them, credit them, appreciate them, treasure them, love them, and VALUE them!  

Josh certainly has changed my perspective!  Has he changed yours?
“The idea that some lives matter less is the root of all that’s wrong with
the world.” – Dr. Paul Farmer

U is for Understanding and Unfunded Mandates - A TO Z BLOGGING CHALLENGE ON THE ROAD WE’VE SHARED

By: Stephanie Holland

This is my last scheduled post for the Challenge.  It’s been GREAT and I’d like to thank ALL who participated!

I struggled with what I wanted to do for this post.  There were two main ideas that I wanted to address, and since I couldn’t decide on one – here’s both!  Thanks again to EVERYONE who has helped make this month such a success!!!  


One way we try to get a better understanding of something we’re not familiar with is to read books.  As parents, we look for books to give our children to help them understand others who might be different from them.  On “The Road We’ve Shared”, one of the resources we provide is an electronic evaluation tool for children’s literature.  It was designed as part of a graduate thesis in Disability Studies.   It can be used by parents and educators to determine whether books that introduce Down syndrome to children and young adults are appropriate.  
The tool looks at eight major areas:

  • Reading / developmental level
  • Literary standards
  • Accuracy of information
  • Illustrations / photographs
  • Language
  • Stereotypes
  • Acceptance and understanding
  • Inclusion

Eventually, we hope to establish a library of reviews on file so that people can see what others think about books that are available.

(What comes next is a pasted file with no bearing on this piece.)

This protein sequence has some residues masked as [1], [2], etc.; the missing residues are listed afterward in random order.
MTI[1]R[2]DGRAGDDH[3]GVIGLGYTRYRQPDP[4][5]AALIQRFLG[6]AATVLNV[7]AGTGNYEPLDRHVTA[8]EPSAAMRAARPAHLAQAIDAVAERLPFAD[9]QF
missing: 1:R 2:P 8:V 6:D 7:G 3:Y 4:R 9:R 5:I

We also provide a list of over 100 books for children and young adults.

Unfunded Mandates

From Wikipedia (Emphasis mine)

“In the United States, unfunded federal mandates are orders that induce “responsibility, action, procedure or anything else that is imposed by constitutional, administrative, executive, or judicial action” for state and local governments and/or the private sector.

An unfunded mandate is a statute or regulation that requires a state or local government to perform certain actions, with no money provided for fulfilling the requirements. Public individuals or organizations can also be required to fulfill public mandates.

As of 1992, there were 172 federal mandates that obligated state or local governments to fund programs to some extent. [Including]

Civil Rights Act of 1957
Civil Rights Act of 1964,
Voting Rights Act of 1965
Americans with Disabilities Act

Obviously all of these are important pieces of legislation.  They provide the structure for fair treatment of people who are disadvantaged by society.